The attempt at an historic launch by Blue Origin — this one being the 13th New Shepard mission and the 7th consecutive flight for this particular vehicle (a record) — has proven to be a no go. The technicians detected a potential issue with the power supply to the experiments that are aboard the launch vehicle.
New Shepard’s mission is to fly 12 commercial payloads to space and back on this mission, including the Deorbit, Descent, and Landing Sensor Demonstration with NASA’s Space Technology Mission Directorate under a Tipping Point partnership.
This is the first payload to fly mounted on the exterior of a New Shepard booster rather than inside the capsule, opening the door to a wide range of future high-altitude sensing, sampling, and exposure payloads. This is the first of two flights to test these lunar landing technologies, increasing confidence for successful missions in the Artemis program. NS-13 is part of the risk reduction process to test these types of sensors for future missions.
The lunar landing sensor demo will test precision landing technologies for future missions to the Moon in support of the Artemis program. The experiment will verify how these technologies (sensors, computers, and algorithms) work together to determine a spacecraft’s location and speed as it approaches the Moon, enabling a vehicle to land autonomously on the lunar surface within 100 meters of a designated point.
The technologies could allow future missions — both crewed and robotic — to target landing sites that weren’t possible during the Apollo missions, such as regions with varied terrain near craters. Achieving high accuracy landing will enable long-term lunar exploration and future Mars missions.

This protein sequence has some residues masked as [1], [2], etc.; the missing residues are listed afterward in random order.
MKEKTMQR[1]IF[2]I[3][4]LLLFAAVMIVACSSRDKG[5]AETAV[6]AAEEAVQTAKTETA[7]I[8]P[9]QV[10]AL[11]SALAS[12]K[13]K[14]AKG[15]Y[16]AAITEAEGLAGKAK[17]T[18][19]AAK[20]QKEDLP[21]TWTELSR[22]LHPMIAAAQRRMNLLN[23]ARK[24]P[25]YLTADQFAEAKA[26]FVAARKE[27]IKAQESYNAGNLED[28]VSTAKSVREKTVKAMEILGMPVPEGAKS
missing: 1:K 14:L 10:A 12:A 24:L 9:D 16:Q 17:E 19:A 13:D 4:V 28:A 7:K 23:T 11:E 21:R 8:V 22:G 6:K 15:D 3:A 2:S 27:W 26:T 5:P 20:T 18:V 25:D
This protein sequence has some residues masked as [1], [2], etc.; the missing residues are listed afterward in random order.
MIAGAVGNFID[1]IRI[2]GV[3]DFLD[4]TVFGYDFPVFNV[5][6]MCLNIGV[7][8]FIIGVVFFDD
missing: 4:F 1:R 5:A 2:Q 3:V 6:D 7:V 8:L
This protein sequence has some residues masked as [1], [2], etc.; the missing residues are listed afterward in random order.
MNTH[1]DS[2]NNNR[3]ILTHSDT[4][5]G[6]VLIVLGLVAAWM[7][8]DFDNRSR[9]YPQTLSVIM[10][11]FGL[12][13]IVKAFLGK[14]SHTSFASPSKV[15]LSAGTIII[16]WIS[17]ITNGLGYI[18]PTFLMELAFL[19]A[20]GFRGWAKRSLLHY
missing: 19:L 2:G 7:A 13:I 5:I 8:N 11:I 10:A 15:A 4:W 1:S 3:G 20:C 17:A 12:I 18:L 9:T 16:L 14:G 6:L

As a part of NASA’s Artemis Human Landing System program, Blue Origin is also leading the National Team, comprised of Lockheed Martin, Northrop Grumman, and Draper, to develop a Human Landing System to return Americans to the lunar surface. The technology for the Blue Origin Descent Element that takes astronauts to the lunar surface is derived from the autonomous landing capabilities developed for the New Shepard program.
New Shepard has flown more than 100 payloads to space across 10 sequential flights. Payloads on board NS-13 include experiments from Johns Hopkins University Applied Physics Laboratory, Southwest Research Institute, NASA Flight Opportunities, Space Lab Technologies, University of Florida, Space Environment Technologies, and mu Space Corp. A selection of the manifested payloads can be found below.
Also on board will be tens of thousands of postcards from Blue Origin’s nonprofit, Club for the Future, some of which will include a special NASA Artemis stamp.
All mission crew supporting this launch are exercising strict social distancing and safety measures to mitigate COVID-19 risks to personnel, customers, and surrounding communities.
Highlights of the manifested payloads flying on NS-13:
Space Lab Technologies: µG-LilyPond is an autonomous plant growth system for use in microgravity. The ultimate goal is to produce highly nutritious, aquatic plants to supplement a crew’s diet. During this flight, the µG-LilyPond payload will demonstrate thin film hydroponics (growth of plants without soil) using passive capillary flow. The payload was developed by Space Lab Technologies in collaboration with the University of Colorado at Boulder. NASA’s Small Innovation Research and Small Business Technology Transfer program provided funding for payload development and flight aboard New Shepard.
Southwest Research Institute: SwRI will fly two payloads, BORE II and LAD-2. BORE II will test a novel system for sampling regolith and anchoring to asteroids and other low-gravity destinations. The goal of this system is to advance exploration and support in-situ resource utilization (ISRU). The LAD-2 payload will demonstrate how liquid and gas interface in microgravity. Applications include cryogenic propellant storage and management for in-space propulsion systems. Both payload flights were funded by NASA’s Flight Opportunities program.
NASA: NASA’s Goddard Space Flight Center, in collaboration with the University of Maryland, will re-fly the FBMC (Flow Boiling in Microgap Coolers) payload.This award-winning payload demonstrates an embedded cooling technology for power-dense spacecraft electronics that operate in a range of gravity environments. NASA’s Flight Opportunities program funded the payload flight test.